DRONE PHOTOGRAPHY STATISTICSUncategorized
- 74% of contractors expect to adopt advanced tech in 3 years
- Drone Deploy Report suggests that drones can increase the safety on a construction site by 55%.
- 65% Improved communication and collaboration — DroneDeploy
- 52% Reduced time to data insights — DroneDeploy
- Construction customers report a variety of benefits as a result of implementing in-house drone programs — DroneDeploy
- 61% More accurate measurements — DroneDeploy
- “Drones change the game in communication. A photo is worth a thousand words, and potentially millions of dollars.” Ryan Moret, Field Solutions Manager McCarthy Building Companies Inc
- 83% of home sellers prefer an agent who uses drones
- High volume agents use aerials 3.5x more often then low volume agents
- Large properties and high dollar homes use aerials more often
- Properties over 2 acres use aerials 53% of the time
- According to the Multiple Listing Service (MLS) statistics reported by Real Estate Magazine, properties with accompanying aerial images are 68% more likely to sell than properties without aerial photography, and that number is only increasing.
- According to the National Association of REALTORS 73% of homeowners say that they are more likely to list with a real estate agent who uses video to market their home; however, only 9 percent of agents create listing videos.
- An Australian real estate group reported seeing a 403 percent increase in traffic for listings that included video as compared to listings without — RIS Media
- Drones can also inspect up to 1,000 acres of farmland a day – as per Goldman Sachs Research
- The Association for Unmanned Vehicle Systems International estimates that farms will eventually account for an 80% share of the commercial drone market. — Source
- Drone data can show where crops are healthy and where crops are weak so farmers can make adjustments. — Source
- Thermal cameras on drones can be used to detect leaks and determine if crops are getting too much or too little water. — Source
- The American Farm Bureau Federation estimates that farmers could see a return on investment of agriculture drones of $12 per acre for corn and $2 to $3 per acre for soybeans and wheat. — Source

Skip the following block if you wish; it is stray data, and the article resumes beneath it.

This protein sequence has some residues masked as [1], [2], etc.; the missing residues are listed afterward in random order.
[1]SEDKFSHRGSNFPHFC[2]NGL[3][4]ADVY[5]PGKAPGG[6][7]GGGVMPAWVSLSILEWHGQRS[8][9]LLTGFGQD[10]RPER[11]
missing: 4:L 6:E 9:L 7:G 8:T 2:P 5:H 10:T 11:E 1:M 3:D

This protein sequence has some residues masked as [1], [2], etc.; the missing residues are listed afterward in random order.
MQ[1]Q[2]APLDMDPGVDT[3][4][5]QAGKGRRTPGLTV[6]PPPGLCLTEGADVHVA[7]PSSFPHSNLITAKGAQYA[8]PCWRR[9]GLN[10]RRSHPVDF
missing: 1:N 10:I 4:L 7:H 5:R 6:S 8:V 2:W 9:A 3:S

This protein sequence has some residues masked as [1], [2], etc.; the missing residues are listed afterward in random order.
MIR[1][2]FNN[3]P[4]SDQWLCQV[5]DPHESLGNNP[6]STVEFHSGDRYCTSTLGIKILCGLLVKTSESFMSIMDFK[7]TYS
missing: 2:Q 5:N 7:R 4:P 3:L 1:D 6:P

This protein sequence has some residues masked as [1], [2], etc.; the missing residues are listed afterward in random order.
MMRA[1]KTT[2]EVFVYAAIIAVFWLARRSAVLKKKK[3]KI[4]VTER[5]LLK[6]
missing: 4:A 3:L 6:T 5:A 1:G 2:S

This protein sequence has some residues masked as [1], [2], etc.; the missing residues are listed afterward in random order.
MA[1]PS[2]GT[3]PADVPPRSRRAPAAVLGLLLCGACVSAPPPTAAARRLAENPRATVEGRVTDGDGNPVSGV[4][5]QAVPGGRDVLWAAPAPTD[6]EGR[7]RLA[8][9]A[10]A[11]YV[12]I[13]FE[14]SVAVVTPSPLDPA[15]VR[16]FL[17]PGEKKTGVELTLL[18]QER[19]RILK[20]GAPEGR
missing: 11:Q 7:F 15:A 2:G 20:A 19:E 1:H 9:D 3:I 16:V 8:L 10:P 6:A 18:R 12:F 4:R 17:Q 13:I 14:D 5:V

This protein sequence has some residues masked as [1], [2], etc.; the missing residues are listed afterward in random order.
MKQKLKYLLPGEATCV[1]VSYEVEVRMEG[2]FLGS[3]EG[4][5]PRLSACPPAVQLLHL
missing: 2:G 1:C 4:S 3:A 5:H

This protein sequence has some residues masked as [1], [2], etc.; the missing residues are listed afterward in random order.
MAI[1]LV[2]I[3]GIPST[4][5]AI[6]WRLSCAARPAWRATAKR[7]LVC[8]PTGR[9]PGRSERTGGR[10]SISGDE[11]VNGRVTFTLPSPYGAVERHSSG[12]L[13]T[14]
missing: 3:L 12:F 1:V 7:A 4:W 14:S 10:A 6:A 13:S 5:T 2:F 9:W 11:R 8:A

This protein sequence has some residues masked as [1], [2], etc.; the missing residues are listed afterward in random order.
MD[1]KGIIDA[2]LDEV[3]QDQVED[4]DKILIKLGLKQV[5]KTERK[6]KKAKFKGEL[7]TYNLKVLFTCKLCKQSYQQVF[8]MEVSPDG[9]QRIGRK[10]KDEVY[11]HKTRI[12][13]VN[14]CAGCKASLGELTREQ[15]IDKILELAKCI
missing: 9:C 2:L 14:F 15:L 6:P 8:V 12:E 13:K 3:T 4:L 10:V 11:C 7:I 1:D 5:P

- According to a study, corn, soybean and wheat farmers could save an estimated $1.3 billion annually by using drones to increase crop yields and reduce input costs. — Source
- A drone can zoom down to the square inch and even count each individual plant, which would have previously been very difficult and impractical. — Source
- Drones that could be used by farmers have a wide range of prices from below $1,000 to over $30,000, depending on whether they come with sensors that measure moisture content and plant light reflectivity. — Source
- Sensors in drones can also evaluate drainage and track how mature crops are. — Source
- A drone’s software can plan a flight path to maximize coverage of a farm’s cropland as well as fly itself from takeoff to landing. — Source
- Crop imaging with a manned aircraft can cost $1,000 per hour, while a drone can be bought for less than $1,000. — Source
- Drones can be used to survey a crop weekly or daily to create a time-series animation that shows changes or issues that can be acted on — Source
- 90% of Commercial Mapping Still Occurs on Drone Models that Cost $1500 or Less – Drone Deploy Report
- Companies now rely on drones every day for data collection and analysis. On average, DroneDeploy customers create 5 maps a week. This resulted in 30,000-45,000 automated drone flights every month in 2017. Why such a range? Drone use is affected by seasonal changes in weather. Commercial users are most active in the spring and summer months when the weather is warm, and rain and snow are less common. July stood out as the most popular month for drone mapping.
- Companies use drone technology to collect real-time data about projects, understand what’s happening on site, and identify potential issues before they become costly. Construction is currently the fastest growing sector—surging 239% in the last year — DroneDeploy
- Hours of waiting for crop imagery are over. We can capture real-time data in seconds without an internet connection, and begin making smarter crop management decisions before the drone hits the ground. Justin Metz, Technology Integration Specialist Bowles Farming Company — DroneDeploy
GOVERNMENT & CITY
- Businesses and civil governments spend $13 billion on drones between now and 2020 – Source: Goldman Sachs Research
- Between now and 2020, Goldman Sach’s forecasts a $100 billion market opportunity for drones—helped by growing demand from the commercial and civil government sectors. – Source: Goldman Sachs Research